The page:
It's clear from his recent letter trashing consumer protection laws that state Rep. Craig Newbold doesn't understand the difference between tort reform and consumer protection laws. Republican Attorney General Mike Dewine calls the Ohio Consumer Sales Practices Act the most important law protecting Ohio's families and children from "unfair, deceptive and unconscionable sales practices."
Mr. Newbold cites the famous McDonald's coffee case which was actually a product liability case to justify scrapping efforts to protect the average person from fraudulent salesmen.
Mr. Newbold said "remember the woman who sued McDonald's because her coffee waswellhot?" In fact, I do remember that woman. Her name was Stella Liebeck and she was 79 years old in 1992.
Here are the facts:
1. Stella asked her grandson to drive her through the McDonald's drive-through in Albuquerque for a cup of coffee. Her grandson passed the cup to her, pulled forward and parked. Stella then placed the cup between her legs to add cream and sugar. When she removed the lid, the entire cup spilled into her lap. The coffee scalded her groin, thighs and buttocks.
2. Stella was rushed to the hospital where she remained for eight days. She was treated for 3rd degree burns over 6 percent of her body and suffered lesser burns over 16 percent of her body. She underwent skin grafting to repair the damage from her burns. Stella lost 20 pounds over those eight days and weighed just 83 pounds when she left the hospital.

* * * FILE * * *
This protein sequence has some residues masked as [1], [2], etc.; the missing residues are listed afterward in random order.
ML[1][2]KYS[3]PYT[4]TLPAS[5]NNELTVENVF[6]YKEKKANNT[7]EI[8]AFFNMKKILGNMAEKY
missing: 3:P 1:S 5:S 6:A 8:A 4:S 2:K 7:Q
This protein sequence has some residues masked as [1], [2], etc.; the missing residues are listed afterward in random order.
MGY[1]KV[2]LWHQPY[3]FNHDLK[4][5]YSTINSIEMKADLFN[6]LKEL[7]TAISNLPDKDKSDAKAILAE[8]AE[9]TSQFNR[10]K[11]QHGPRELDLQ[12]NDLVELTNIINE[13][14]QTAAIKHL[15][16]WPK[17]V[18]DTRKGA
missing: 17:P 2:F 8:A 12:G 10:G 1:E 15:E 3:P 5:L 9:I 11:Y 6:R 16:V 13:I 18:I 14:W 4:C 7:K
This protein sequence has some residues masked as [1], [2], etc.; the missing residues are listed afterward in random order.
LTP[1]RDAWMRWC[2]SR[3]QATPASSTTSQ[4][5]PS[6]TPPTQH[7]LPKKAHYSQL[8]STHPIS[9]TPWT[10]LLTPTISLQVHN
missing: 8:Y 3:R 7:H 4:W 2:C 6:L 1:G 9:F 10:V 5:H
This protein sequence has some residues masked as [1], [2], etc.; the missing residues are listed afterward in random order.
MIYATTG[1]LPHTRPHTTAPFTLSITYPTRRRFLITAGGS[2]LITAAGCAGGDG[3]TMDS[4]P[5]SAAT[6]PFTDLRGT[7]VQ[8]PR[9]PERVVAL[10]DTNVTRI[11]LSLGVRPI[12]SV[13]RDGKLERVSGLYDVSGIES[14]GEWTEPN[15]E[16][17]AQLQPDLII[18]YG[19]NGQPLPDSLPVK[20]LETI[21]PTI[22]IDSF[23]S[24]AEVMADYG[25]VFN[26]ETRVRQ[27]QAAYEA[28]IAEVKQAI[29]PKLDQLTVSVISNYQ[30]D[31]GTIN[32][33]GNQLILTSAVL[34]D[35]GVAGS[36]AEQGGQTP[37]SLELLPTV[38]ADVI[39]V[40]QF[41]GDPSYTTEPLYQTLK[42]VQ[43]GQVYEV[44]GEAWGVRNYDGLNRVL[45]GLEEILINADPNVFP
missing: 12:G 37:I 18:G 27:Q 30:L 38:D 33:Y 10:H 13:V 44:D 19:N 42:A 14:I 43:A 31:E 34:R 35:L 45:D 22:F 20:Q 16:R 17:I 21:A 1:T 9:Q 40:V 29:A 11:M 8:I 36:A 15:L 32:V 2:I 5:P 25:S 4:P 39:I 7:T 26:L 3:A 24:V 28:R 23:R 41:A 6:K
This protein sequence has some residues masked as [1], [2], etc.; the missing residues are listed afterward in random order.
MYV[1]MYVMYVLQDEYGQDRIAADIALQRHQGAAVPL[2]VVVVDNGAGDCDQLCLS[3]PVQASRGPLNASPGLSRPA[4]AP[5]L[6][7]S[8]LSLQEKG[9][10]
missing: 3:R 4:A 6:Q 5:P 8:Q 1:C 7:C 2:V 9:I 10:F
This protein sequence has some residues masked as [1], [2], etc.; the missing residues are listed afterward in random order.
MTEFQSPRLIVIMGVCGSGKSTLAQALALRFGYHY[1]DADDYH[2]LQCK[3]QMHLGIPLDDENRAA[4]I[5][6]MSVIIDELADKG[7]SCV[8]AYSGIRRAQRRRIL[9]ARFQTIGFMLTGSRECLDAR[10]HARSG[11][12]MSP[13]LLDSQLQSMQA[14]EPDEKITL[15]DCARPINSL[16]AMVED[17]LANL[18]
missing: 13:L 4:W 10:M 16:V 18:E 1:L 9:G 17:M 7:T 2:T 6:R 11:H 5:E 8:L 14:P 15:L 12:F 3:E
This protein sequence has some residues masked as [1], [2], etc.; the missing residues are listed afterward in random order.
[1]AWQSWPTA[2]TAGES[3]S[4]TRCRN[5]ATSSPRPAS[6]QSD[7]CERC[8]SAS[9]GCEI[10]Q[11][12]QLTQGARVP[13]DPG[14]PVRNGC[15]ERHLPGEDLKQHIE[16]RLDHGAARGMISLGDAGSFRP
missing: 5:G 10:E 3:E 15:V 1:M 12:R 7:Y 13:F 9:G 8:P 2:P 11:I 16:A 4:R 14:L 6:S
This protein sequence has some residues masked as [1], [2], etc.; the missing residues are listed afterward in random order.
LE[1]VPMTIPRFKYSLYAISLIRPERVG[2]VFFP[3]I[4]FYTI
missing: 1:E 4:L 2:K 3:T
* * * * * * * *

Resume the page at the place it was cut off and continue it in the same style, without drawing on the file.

3. In several years leading up to Stella's injuries, McDonald's had received more than 700 complaints of injuries to customers from their coffee, including complaints of 3rd degree burns. McDonald's settled most of these complaints out of court including one $230,000 settlement.
4. Stella had never before filed a lawsuit against anyone and said she wouldn't have brought suit against McDonald's if they had just agreed to pay her medical bills.
5. Stella offered to settle her claim for just the costs of her medical expenses, an estimated $20,000. Instead, McDonald's offered her only $800 and rejected all attempts at settlement including the recommendations of a mediator.
6. A McDonald's quality assurance manager testified that the company was aware of the risks of serving dangerously hot coffee but had no plans to either turn down the heat or post warnings about the possibility of severe burns even though they knew most customers wouldn't think severe burns were possible.
7. Ultimately, a jury of average people - not judges, lawyers or bureaucrats - decided in Stella's favor after seven days of trial.
Mr. Newbold now mocks Stella Liebeck, and that jury, in an attempt to distort the truth. But most importantly, it's clear from both his letter and his voting record in the House of Representatives that Mr. Newbold serves to protect the interests of the McDonald's of this world over the interests of the Mrs. Liebeck's of this world.
The question is ... who is representing us?
Judge of the Court
of Common Pleas, retired